By David Marino
The continued job creation and economic growth in the San Diego region has driven another robust quarter for the commercial real estate industry. Most notable, total sublease inventory for the entire region is under 3 million square feet for the first time in a decade. The amount of sublease inventory on the market is directly correlated with the health of San Diego companies. Back during the recession of 2008, there was almost 3 times that amount of sublease inventory being shed by San Diego companies. The largest concentration of sublease space as a percent of total availability in the region is in UTC, followed by Carlsbad and then Del Mar Heights, making those three submarkets some of the best for tenants looking for below market opportunities.
Total availability in the region continues to shrink now, with another 325,000 square feet of office, lab and industrial space coming off the market last quarter, trending nicely with the last few years of absorption. Particularly notable are the continued low availability rates for industrial and lab facilities throughout the region with availability in every submarket except Sorrento Mesa being under 11% availability.
As for office space, the central county submarkets of Mission Valley and Kearny Mesa continue to lead shrinking supply. Each have limited options of availability, particularly for tenants over 20,000 square feet. For the first time in two years, downtown San Diego has had an uptick of 1.5% in availability. Carlsbad and Sorrento Mesa continue to be the laggards in their recovery, with availability rates of just over 21% in both cases. Fortunately for Sorrento Mesa, the termination of the Qualcomm acquisition by Broadcom saved the day, as we forecasted that availability rates in Sorrento Mesa would double should such a merger occur as Broadcom would have surely shed at least 2 million square feet of office space as cost cutting measures.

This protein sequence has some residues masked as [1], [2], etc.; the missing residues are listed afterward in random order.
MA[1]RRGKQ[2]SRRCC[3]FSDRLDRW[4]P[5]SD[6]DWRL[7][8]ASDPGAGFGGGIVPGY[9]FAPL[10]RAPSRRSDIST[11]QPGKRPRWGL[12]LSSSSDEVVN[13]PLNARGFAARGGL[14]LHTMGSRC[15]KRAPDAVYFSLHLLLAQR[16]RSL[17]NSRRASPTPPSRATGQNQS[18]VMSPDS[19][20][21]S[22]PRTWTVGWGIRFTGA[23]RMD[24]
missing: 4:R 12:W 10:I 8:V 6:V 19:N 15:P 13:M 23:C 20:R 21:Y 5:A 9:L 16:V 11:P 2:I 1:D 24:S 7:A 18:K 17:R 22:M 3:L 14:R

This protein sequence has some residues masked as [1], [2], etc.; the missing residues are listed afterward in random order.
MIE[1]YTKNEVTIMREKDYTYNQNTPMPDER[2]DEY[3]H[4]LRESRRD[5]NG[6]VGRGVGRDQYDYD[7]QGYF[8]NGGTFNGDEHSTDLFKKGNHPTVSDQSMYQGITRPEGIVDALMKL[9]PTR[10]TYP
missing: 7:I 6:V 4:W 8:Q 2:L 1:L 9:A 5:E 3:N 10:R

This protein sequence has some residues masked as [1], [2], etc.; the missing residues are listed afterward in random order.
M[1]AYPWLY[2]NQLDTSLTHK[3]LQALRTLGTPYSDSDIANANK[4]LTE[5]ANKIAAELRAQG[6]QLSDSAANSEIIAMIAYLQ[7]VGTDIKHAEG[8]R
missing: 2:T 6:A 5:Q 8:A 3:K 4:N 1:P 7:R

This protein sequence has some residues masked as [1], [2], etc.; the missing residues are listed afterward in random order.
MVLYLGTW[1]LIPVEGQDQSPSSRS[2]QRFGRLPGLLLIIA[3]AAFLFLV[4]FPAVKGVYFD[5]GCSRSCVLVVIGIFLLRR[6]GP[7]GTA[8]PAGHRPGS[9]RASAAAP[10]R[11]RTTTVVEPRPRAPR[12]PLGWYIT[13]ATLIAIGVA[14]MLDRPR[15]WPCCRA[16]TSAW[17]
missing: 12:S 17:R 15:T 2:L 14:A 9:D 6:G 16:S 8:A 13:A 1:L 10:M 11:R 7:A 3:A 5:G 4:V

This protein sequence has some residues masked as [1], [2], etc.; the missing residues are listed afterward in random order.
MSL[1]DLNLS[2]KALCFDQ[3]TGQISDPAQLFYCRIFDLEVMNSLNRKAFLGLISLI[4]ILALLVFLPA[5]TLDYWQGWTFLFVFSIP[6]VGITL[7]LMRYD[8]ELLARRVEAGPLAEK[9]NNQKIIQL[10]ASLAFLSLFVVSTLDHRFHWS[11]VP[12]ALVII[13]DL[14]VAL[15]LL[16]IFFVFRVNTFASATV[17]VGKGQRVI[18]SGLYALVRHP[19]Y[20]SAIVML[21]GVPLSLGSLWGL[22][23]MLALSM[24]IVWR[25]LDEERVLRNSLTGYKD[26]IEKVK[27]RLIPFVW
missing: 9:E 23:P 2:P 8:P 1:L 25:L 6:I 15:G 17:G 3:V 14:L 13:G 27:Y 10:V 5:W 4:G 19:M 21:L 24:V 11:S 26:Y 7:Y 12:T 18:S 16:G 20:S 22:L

Downtown has limited Class A space available—but plenty of Class B & C. For companies wanting cost effective solutions, there are lots of options. And it will only get better as more companies begin to relocate to the suburbs. Additionally, look for the former Thomas Jefferson Law School building coming on line for multi-tenants and an empty 1010 Second Avenue coming back to market with a new curtain wall face-lift. Those two buildings will add 8% availability to the existing 12.3% vacancy.
Overall, 2018 is shaping up to be another good recovery year for commercial real estate in the San Diego County region.
David Marino is executive vice president of Hughes Marino, an award-winning commercial real estate company with offices in San Diego, Orange County, Los Angeles, San Francisco, Silicon Valley and Seattle. One of the top commercial brokers in all of Southern California, David possesses unrivaled, comprehensive market knowledge, and writes regularly about San Diego commercial real estate on his blog, Suburban Scoop. Contact David at 1-844-NO-CONFLICT or firstname.lastname@example.org to learn more.